[Alfred Hirdle eventually passed away, whilst serving a sentence in Bedford Prison in 1900, aged 49. The doctors said cause of death was ‘Profound Disturbance of the Brain and Apoplexy’. Hirdle was infamous in the area, as his total of 59 convictions, mostly for being ‘Drunk and Disorderly’ bear testimony. Every landlord for miles around must have breathed a quiet sigh of relief!]
There were certainly more normal activities occurring at the pub. In December ‘The North Bucks Times’ featured a piece on a bagatelle match between two home teams, and there was a excellent supper the next night, at which Alfred Smith, late owner of the inn, and William Pettifer of Aspley Heath presided. Songs were sung and toasts submitted. In the days before radio or jukeboxes, people made their own entertainment.
Starting in June 1891, Garrett placed a large box advert on the front page of the ‘North Bucks Times’, reading:
‘The Fir Tree Hotel, (improved and renovated) Woburn Sands, is famous for its requirements as a refreshment halt for visitors to the woods and plantations of Aspley Guise, at the foot of the hill approaching which this favourite roadside resting place stands, commanding a broad view of the lovely woodland scenery, near Woburn, the Park, and its Abbey. The Fir Tree Hotel is the last house on the left hand side from Woburn Sands Station to Woburn, and the first on the right-hand side from Woburn. The pull-up is safe from road traffic; the stabling and yard accommodation is first rate. The wines, spirits, malt liquors and refreshments generally are excellent. Dinners, Teas & co. provided for. Parties by special arrangements. Benjamin Garrett, Proprietor.’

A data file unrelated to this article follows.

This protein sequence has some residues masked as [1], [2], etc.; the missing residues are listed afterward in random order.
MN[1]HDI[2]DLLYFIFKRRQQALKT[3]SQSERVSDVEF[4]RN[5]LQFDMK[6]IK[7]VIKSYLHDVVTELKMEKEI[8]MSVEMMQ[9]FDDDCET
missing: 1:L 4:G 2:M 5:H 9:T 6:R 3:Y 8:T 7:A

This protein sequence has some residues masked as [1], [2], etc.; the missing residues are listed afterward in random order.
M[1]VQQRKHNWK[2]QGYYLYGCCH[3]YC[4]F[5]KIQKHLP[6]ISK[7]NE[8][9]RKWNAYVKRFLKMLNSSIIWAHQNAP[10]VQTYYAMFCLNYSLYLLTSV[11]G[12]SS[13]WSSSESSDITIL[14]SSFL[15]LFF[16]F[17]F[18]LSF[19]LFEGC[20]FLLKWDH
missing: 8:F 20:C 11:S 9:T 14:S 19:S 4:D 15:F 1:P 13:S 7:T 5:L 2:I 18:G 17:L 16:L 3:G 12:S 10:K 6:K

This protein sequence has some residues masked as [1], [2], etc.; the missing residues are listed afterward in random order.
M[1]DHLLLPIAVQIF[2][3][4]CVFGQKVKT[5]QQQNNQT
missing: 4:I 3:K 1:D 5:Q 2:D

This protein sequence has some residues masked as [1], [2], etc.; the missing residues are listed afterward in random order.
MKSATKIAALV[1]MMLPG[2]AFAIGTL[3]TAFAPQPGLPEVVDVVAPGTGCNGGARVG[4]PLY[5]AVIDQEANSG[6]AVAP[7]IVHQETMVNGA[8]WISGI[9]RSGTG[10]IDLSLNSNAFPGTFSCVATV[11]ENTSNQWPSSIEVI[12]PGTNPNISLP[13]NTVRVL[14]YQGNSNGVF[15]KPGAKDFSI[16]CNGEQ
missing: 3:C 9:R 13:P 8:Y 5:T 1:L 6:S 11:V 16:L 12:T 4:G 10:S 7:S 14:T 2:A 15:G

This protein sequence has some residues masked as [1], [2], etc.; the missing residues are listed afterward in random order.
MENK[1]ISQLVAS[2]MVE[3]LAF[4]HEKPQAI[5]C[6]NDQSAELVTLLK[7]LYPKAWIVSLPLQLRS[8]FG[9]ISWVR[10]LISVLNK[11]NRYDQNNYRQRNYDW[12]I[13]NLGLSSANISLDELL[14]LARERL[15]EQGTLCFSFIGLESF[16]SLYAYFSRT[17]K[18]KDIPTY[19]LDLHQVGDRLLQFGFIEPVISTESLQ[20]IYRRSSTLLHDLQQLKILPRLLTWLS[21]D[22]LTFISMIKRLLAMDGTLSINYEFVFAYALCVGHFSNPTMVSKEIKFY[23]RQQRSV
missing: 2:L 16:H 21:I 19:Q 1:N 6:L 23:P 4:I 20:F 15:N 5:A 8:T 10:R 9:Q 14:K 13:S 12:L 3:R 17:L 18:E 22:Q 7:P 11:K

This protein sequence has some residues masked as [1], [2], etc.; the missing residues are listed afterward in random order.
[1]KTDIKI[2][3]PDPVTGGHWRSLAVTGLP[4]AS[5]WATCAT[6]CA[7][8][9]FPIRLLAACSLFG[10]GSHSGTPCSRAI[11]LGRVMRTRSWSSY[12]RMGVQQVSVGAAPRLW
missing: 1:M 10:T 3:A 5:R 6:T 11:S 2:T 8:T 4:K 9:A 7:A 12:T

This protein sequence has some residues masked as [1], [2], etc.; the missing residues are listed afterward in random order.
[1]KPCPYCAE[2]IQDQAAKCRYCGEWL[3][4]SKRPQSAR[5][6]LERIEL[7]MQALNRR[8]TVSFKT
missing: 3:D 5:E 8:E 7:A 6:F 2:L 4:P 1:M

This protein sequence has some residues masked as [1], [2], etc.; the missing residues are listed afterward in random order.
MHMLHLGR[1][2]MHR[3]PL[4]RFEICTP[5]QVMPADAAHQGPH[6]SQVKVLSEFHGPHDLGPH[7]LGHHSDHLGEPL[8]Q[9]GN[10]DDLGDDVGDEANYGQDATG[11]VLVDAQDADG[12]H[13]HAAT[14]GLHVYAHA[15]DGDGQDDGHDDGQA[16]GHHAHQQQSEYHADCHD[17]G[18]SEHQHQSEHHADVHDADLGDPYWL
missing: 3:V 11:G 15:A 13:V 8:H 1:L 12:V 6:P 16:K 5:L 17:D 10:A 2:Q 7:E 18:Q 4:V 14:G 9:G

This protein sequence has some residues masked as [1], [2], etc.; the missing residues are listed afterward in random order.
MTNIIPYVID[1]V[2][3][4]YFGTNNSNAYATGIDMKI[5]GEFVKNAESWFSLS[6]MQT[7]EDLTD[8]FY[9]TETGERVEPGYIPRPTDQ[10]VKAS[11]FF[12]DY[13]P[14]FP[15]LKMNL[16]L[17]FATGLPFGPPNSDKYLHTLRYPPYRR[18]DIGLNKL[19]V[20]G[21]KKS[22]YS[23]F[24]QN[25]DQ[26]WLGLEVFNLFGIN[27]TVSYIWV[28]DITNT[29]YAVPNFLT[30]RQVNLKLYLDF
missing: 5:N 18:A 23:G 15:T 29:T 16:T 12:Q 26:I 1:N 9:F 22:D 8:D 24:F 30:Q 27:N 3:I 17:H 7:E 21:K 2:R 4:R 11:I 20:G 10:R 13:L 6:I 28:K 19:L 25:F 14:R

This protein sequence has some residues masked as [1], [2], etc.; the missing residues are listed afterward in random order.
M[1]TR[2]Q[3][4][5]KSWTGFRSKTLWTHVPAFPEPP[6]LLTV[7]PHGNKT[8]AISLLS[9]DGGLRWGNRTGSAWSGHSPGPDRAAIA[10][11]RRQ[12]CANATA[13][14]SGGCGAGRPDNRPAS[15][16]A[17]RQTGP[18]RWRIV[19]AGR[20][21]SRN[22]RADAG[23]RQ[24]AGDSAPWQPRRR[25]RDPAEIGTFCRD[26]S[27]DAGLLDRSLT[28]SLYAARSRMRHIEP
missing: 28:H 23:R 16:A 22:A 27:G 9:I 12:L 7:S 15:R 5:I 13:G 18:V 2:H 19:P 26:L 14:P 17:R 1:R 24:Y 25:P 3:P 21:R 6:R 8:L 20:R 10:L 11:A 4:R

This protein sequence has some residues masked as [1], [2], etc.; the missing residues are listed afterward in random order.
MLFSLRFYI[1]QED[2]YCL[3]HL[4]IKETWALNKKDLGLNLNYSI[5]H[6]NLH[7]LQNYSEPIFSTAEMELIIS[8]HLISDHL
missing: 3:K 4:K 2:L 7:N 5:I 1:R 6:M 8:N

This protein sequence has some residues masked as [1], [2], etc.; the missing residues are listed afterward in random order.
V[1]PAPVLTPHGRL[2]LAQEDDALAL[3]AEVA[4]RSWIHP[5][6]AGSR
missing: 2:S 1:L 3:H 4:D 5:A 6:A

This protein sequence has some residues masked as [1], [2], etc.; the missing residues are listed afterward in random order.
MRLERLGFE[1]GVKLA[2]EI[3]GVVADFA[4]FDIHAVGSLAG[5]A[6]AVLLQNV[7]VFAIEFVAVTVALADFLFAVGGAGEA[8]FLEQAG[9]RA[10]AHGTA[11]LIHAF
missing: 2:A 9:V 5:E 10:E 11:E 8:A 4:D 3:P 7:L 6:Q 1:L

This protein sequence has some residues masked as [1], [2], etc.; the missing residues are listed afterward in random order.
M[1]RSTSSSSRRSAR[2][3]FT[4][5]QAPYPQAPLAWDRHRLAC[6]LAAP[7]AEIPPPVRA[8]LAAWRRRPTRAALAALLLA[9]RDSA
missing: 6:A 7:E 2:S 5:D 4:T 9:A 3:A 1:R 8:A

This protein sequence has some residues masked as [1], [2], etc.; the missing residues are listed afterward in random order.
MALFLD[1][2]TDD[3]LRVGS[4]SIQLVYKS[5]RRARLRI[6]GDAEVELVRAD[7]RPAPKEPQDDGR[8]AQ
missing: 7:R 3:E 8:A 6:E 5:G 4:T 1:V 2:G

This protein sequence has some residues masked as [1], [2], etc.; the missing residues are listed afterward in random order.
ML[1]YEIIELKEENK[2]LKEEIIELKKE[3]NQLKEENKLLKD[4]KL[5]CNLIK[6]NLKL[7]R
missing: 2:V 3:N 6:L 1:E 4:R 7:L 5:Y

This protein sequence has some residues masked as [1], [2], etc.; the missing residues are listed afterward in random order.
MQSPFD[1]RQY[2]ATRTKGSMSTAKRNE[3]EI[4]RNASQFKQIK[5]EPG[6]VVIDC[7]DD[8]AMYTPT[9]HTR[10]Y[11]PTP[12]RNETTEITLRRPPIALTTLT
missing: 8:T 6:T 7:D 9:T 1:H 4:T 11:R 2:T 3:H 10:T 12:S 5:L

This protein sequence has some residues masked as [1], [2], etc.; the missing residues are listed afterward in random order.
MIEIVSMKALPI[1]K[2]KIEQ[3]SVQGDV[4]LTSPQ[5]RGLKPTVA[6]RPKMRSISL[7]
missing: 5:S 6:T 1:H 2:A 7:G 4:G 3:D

It would seem Garrett was committed to building the new inn into a modern, vibrant business. This is the first reference to the inn as a ‘Hotel’, and the first official advert I can find. He seems to have covered all the possible clients, both locals and visiting tourists. The advert ran for six months.
It may seem strange to be promoting the pub as a rest stop for visitors to the woods, but this wasn’t the dog walkers, mountain bikers and ramblers who mostly use them today. In 1858 Dr. James Williams had published “The Topography and Climate of Aspley Guise, in reference to their influence upon Health and Disease, as compared with celebrated English and foreign localities with remarks on the hygiene treatment of consumption and other affectors for which the locality is most suited”. This set out with comparison graphs, the rainfall and temperature for Aspley Guise, Torquay, Hastings, Nice, Madeira and Pau among others.
Dr. Williams had moved to Aspley from Herefordshire, on grounds of ill health, and was so impressed with the effect on his illness, he wrote:
“The air of Aspley is generally admitted to be very pure, buoyant, and exhilarating. Its freshness, particularly in elevated situations, has been compared to a sea-breeze. The next fact of interest in the sanitory condition of Aspley is its exemption from epidemic or localised diseases. As far as I can learn, typhus fever and other kindred affections have never arisen here spontaneously. The comparative absence of Neuralgic and Rheumatic complaints, and the benefit derived by those who (coming from other places) have suffered from such affections, furnishes evidence of the dryness of the air. And from this I infer that our general dryness of soil, pure air and good water, are the greatest safeguards against such melancholy visitations.”